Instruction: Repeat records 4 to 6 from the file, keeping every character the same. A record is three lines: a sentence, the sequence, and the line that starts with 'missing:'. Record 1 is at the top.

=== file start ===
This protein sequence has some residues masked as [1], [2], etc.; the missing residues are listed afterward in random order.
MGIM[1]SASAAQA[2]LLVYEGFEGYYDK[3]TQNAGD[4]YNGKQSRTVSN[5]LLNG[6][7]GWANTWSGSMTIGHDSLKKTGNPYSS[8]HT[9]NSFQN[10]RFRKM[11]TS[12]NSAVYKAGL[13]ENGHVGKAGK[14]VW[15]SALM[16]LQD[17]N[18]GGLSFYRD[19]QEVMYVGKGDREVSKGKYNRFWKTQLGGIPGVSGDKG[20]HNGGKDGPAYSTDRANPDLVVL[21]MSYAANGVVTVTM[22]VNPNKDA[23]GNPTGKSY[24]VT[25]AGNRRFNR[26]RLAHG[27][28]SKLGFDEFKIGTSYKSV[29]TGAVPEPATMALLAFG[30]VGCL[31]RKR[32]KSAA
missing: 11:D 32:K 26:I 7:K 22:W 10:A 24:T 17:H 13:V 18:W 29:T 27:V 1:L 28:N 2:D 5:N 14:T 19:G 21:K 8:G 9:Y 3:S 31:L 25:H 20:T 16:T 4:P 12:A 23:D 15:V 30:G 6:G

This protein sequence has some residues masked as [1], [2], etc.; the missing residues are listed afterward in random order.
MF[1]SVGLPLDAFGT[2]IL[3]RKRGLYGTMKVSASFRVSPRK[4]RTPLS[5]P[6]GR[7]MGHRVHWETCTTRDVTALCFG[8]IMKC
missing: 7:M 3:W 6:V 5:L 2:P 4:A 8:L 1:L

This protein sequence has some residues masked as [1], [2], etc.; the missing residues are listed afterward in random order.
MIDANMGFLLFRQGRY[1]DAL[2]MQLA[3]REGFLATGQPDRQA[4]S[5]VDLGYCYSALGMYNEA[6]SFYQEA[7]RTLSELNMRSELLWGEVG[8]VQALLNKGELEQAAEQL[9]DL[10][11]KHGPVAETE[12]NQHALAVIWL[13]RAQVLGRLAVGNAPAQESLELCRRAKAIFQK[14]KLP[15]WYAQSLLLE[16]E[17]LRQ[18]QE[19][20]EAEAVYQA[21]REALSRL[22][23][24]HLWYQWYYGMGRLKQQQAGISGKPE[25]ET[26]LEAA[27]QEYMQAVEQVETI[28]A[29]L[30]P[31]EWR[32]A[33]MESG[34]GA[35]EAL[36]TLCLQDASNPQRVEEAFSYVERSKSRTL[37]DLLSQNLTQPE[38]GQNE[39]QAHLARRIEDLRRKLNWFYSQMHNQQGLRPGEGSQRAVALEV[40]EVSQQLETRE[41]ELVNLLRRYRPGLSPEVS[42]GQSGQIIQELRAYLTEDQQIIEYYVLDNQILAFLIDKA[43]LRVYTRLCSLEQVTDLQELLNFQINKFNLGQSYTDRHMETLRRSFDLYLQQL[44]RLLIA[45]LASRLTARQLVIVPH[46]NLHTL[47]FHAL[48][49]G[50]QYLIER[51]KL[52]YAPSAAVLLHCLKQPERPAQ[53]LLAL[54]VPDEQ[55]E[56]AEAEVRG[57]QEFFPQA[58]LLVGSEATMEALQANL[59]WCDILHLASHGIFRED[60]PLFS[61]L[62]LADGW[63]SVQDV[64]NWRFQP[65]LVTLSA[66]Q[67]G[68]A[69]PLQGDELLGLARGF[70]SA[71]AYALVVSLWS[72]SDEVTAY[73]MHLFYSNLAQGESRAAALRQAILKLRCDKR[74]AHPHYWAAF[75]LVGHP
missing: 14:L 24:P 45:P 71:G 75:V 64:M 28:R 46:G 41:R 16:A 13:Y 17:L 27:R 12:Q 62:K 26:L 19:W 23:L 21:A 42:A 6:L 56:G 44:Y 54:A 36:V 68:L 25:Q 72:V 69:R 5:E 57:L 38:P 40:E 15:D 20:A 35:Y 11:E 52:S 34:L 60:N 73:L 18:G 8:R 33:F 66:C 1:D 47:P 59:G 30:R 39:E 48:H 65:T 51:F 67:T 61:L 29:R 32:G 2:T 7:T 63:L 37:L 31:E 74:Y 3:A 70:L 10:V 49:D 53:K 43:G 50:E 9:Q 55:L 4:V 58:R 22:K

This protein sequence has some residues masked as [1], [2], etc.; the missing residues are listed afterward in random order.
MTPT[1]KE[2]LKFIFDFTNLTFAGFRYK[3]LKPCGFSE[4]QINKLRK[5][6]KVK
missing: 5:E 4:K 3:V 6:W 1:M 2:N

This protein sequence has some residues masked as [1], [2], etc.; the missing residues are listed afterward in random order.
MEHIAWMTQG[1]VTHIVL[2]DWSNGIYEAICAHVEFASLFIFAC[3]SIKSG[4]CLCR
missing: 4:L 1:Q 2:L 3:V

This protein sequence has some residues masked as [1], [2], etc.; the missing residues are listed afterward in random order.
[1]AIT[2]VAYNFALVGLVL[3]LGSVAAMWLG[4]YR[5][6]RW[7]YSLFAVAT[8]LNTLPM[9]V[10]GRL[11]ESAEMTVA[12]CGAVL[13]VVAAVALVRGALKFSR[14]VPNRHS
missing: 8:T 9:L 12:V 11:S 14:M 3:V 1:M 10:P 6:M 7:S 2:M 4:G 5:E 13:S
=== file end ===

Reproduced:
This protein sequence has some residues masked as [1], [2], etc.; the missing residues are listed afterward in random order.
MTPT[1]KE[2]LKFIFDFTNLTFAGFRYK[3]LKPCGFSE[4]QINKLRK[5][6]KVK
missing: 5:E 4:K 3:V 6:W 1:M 2:N

This protein sequence has some residues masked as [1], [2], etc.; the missing residues are listed afterward in random order.
MEHIAWMTQG[1]VTHIVL[2]DWSNGIYEAICAHVEFASLFIFAC[3]SIKSG[4]CLCR
missing: 4:L 1:Q 2:L 3:V

This protein sequence has some residues masked as [1], [2], etc.; the missing residues are listed afterward in random order.
[1]AIT[2]VAYNFALVGLVL[3]LGSVAAMWLG[4]YR[5][6]RW[7]YSLFAVAT[8]LNTLPM[9]V[10]GRL[11]ESAEMTVA[12]CGAVL[13]VVAAVALVRGALKFSR[14]VPNRHS
missing: 8:T 9:L 12:V 11:S 14:M 3:V 1:M 10:P 6:M 7:S 2:M 4:G 5:E 13:S